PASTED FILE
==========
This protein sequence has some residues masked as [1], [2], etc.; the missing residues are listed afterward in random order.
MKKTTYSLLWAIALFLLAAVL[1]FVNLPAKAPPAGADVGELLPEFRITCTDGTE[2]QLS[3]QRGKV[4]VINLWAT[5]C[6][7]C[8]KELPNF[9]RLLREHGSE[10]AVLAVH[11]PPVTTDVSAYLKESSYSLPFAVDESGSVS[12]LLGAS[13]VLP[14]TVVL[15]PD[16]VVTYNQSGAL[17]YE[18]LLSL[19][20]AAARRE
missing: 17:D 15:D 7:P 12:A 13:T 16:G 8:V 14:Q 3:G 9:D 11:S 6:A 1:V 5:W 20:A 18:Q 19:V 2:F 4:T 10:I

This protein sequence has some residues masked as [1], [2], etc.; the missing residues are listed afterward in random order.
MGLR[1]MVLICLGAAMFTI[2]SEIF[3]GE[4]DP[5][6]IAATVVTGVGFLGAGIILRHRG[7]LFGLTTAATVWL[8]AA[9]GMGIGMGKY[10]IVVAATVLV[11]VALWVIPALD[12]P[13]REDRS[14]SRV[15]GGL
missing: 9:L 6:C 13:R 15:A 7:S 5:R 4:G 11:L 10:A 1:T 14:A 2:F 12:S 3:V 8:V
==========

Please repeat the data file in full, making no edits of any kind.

This protein sequence has some residues masked as [1], [2], etc.; the missing residues are listed afterward in random order.
MKKTTYSLLWAIALFLLAAVL[1]FVNLPAKAPPAGADVGELLPEFRITCTDGTE[2]QLS[3]QRGKV[4]VINLWAT[5]C[6][7]C[8]KELPNF[9]RLLREHGSE[10]AVLAVH[11]PPVTTDVSAYLKESSYSLPFAVDESGSVS[12]LLGAS[13]VLP[14]TVVL[15]PD[16]VVTYNQSGAL[17]YE[18]LLSL[19][20]AAARRE
missing: 17:D 15:D 7:P 12:A 13:T 16:G 8:V 14:Q 3:G 9:D 11:S 6:A 1:V 5:W 20:A 18:Q 19:V 2:F 4:T 10:I

This protein sequence has some residues masked as [1], [2], etc.; the missing residues are listed afterward in random order.
MGLR[1]MVLICLGAAMFTI[2]SEIF[3]GE[4]DP[5][6]IAATVVTGVGFLGAGIILRHRG[7]LFGLTTAATVWL[8]AA[9]GMGIGMGKY[10]IVVAATVLV[11]VALWVIPALD[12]P[13]REDRS[14]SRV[15]GGL
missing: 9:L 6:C 13:R 15:A 7:S 5:R 4:G 11:L 10:A 1:T 14:A 2:F 12:S 3:V 8:V